The news that legendary Rolling Stones drummer Charlie Watts had died saddened music fans around the globe and throughout San Diego, but for one local man, it hit harder than for most.
Watts, the self-effacing and unshakeable Rolling Stones drummer who helped anchor one of rock’s greatest rhythm sections and used his “day job” to support his enduring love of jazz, died on Tuesday, according to his publicist. He was 80 years old.
Watts’ publicist Bernard Doherty said in a statement that the musician passed away peacefully in a London hospital.
Karl Denson, an extraordinary local saxophone player and bandleader who fronts the Greyboy Allstars and Karl Denson’s Tiny Universe, has been a touring member of the Rolling Stones since 2014.
The saxman has played with other big names, notably Lenny Kravitz, who, Denson said, is friends with Mick Jagger and made the recommendation to the Stones back in the early teens. On Tuesday, Denson was out in Flagstaff, Arizona, helping his daughter Sadie move back home after graduating from college.
Denson’s a self-professed “drummer freak — I’m all about drummers.” so it’s no surprise he connected with Watts.
“Charlie would play something that I literally would just stop mid-sentence and just go, ‘Come on! Give me a break!’ ” Denson told NBC 7. “Like it’s so genius the way he would do it. And it would always be something so simple, but just the way he did it was so profound.”
Denson said Watts was the best he’s ever seen.
“It’s about being a jazz guy, and it’s about just being a drum freak,” Denson said when asked about his relationship with Watts. “I love the drums, and Charlie is a real jazz guy, and so, one day we’re at rehearsal in London, and, you know, we’re playing songs, and in between songs, he’s sitting there at his drums and he starts playing the ‘Sidewinder’ beat from [jazz trumpeter] Lee Morgan ‘Sidewinder.’ And the way he played it was so simple that I immediately recognized it as ‘Sidewinder.’ You know, I could hear the bass going boom ba boom boom boom boom boom.”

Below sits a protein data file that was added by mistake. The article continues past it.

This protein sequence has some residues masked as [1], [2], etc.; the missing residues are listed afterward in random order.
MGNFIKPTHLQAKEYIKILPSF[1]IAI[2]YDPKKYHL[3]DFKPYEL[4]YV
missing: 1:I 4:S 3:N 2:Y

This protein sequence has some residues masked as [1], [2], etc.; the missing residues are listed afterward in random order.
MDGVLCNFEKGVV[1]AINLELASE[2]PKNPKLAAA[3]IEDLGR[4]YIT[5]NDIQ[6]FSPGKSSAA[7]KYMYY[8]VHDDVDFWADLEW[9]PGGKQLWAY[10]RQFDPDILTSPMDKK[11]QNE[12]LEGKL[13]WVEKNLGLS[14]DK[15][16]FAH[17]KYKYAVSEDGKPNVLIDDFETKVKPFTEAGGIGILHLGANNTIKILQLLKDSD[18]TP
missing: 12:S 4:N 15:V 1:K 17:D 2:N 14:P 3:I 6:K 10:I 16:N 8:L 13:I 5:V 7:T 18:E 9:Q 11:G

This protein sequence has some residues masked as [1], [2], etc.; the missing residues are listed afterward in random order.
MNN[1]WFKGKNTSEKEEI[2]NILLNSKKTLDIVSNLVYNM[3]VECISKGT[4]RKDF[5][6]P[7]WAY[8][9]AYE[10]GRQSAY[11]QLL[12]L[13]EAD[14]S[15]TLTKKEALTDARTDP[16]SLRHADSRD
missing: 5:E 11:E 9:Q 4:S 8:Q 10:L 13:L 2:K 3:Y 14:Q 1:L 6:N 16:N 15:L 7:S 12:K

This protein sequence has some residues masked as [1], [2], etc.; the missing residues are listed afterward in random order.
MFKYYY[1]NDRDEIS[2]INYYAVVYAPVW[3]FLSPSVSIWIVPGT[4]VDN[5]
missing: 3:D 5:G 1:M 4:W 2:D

Denson said that he turned to Watts as soon as he finished and asked if he had been playing “Sidewinder,” only to be sharpened on the point by Watts, who replied, “Billy Higgins,” the musician who was, in fact, Morgan’s drummer.
Denson said another memory that stood out was getting to play the blues with Watts once at a Mexico City show.
A couple shows that stand out for Denson, of course, are the nights in 2015 when the Stones played Petco Park and a much-more intimate appearance at the Belly Up in Solana Beach.
“Having it be at home and having my family see it, my friends here in San Diego was amazing,” Denson said, adding later, “and then to go to the Belly Up, it was like my little backyard place where I play, but the Stones, when they took it over, it was like a compound. It was really incredible.”
The Rolling Stones No Filter tour, which had a stop in San Diego scheduled in the stadium in Mision Valley before the pandemic stepped in, is set to begin next month in St. Louis. There is no word yet on whether the tour will go on as planned, but Denson thinks the Rolling Stones will be back.
“Next year is their 60th, so I expect that they’re going to continue,” Denson said. “This is what they do, and they’ve got this incredible catalog of music, and I don’t see any reason why would stop. I think Charlie would want them to continue, and I just think this is what they’re built for.”